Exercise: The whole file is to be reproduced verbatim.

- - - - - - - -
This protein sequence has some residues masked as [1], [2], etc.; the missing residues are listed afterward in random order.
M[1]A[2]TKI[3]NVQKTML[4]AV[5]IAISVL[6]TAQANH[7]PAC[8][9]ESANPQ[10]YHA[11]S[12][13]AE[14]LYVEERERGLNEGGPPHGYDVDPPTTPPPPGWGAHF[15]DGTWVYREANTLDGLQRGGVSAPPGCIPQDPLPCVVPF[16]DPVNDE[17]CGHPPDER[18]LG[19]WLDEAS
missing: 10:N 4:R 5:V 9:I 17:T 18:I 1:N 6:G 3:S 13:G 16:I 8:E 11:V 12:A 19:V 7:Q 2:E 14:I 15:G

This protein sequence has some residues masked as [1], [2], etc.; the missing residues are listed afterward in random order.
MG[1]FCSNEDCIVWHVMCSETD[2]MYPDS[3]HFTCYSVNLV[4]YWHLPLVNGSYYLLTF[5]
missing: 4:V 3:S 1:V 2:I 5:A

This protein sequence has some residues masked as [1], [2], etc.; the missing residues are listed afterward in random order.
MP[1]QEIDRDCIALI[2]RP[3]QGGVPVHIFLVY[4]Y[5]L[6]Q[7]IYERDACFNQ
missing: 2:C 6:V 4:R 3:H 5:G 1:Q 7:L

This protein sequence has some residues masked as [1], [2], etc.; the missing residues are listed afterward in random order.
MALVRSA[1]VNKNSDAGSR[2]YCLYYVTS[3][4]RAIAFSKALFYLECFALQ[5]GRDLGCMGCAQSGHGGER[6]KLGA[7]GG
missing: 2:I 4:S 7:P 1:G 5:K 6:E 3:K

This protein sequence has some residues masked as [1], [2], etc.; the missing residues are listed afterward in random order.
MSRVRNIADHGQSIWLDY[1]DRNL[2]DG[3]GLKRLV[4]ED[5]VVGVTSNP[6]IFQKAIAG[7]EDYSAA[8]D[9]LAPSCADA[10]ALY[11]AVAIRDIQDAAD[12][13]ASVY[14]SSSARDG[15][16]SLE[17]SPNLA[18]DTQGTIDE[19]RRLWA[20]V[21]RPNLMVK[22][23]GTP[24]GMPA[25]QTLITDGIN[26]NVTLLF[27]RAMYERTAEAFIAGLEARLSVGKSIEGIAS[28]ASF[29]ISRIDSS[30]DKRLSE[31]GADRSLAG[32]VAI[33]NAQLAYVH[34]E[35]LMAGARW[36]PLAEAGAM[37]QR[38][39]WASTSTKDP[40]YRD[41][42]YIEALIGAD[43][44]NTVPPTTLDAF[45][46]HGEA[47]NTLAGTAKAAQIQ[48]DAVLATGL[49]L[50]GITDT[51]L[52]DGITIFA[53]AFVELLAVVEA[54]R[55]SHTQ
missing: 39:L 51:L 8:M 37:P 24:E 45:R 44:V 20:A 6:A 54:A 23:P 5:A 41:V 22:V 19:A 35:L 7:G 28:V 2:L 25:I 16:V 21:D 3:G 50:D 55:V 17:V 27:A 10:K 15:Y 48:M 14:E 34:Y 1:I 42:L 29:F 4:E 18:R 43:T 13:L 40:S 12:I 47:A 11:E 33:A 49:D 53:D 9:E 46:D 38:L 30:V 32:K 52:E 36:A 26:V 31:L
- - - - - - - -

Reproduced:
This protein sequence has some residues masked as [1], [2], etc.; the missing residues are listed afterward in random order.
M[1]A[2]TKI[3]NVQKTML[4]AV[5]IAISVL[6]TAQANH[7]PAC[8][9]ESANPQ[10]YHA[11]S[12][13]AE[14]LYVEERERGLNEGGPPHGYDVDPPTTPPPPGWGAHF[15]DGTWVYREANTLDGLQRGGVSAPPGCIPQDPLPCVVPF[16]DPVNDE[17]CGHPPDER[18]LG[19]WLDEAS
missing: 10:N 4:R 5:V 9:I 17:T 18:I 1:N 6:G 3:S 13:G 16:I 8:E 11:V 12:A 19:V 7:Q 2:E 14:I 15:G

This protein sequence has some residues masked as [1], [2], etc.; the missing residues are listed afterward in random order.
MG[1]FCSNEDCIVWHVMCSETD[2]MYPDS[3]HFTCYSVNLV[4]YWHLPLVNGSYYLLTF[5]
missing: 4:V 3:S 1:V 2:I 5:A

This protein sequence has some residues masked as [1], [2], etc.; the missing residues are listed afterward in random order.
MP[1]QEIDRDCIALI[2]RP[3]QGGVPVHIFLVY[4]Y[5]L[6]Q[7]IYERDACFNQ
missing: 2:C 6:V 4:R 3:H 5:G 1:Q 7:L

This protein sequence has some residues masked as [1], [2], etc.; the missing residues are listed afterward in random order.
MALVRSA[1]VNKNSDAGSR[2]YCLYYVTS[3][4]RAIAFSKALFYLECFALQ[5]GRDLGCMGCAQSGHGGER[6]KLGA[7]GG
missing: 2:I 4:S 7:P 1:G 5:K 6:E 3:K

This protein sequence has some residues masked as [1], [2], etc.; the missing residues are listed afterward in random order.
MSRVRNIADHGQSIWLDY[1]DRNL[2]DG[3]GLKRLV[4]ED[5]VVGVTSNP[6]IFQKAIAG[7]EDYSAA[8]D[9]LAPSCADA[10]ALY[11]AVAIRDIQDAAD[12][13]ASVY[14]SSSARDG[15][16]SLE[17]SPNLA[18]DTQGTIDE[19]RRLWA[20]V[21]RPNLMVK[22][23]GTP[24]GMPA[25]QTLITDGIN[26]NVTLLF[27]RAMYERTAEAFIAGLEARLSVGKSIEGIAS[28]ASF[29]ISRIDSS[30]DKRLSE[31]GADRSLAG[32]VAI[33]NAQLAYVH[34]E[35]LMAGARW[36]PLAEAGAM[37]QR[38][39]WASTSTKDP[40]YRD[41][42]YIEALIGAD[43][44]NTVPPTTLDAF[45][46]HGEA[47]NTLAGTAKAAQIQ[48]DAVLATGL[49]L[50]GITDT[51]L[52]DGITIFA[53]AFVELLAVVEA[54]R[55]SHTQ
missing: 39:L 51:L 8:M 37:P 24:E 45:R 44:V 20:A 6:A 54:A 23:P 5:A 41:V 22:V 19:A 35:L 7:G 28:V 2:L 25:I 16:V 21:D 3:G 50:D 55:V 17:V 27:A 10:K 15:Y 48:M 14:E 34:Y 1:I 42:L 29:F 4:E 18:R 43:T 13:L 40:S 12:I 47:A 11:E 33:A 49:D 53:D 9:E 46:D 38:L 30:V 32:K 52:E 36:A 26:V 31:L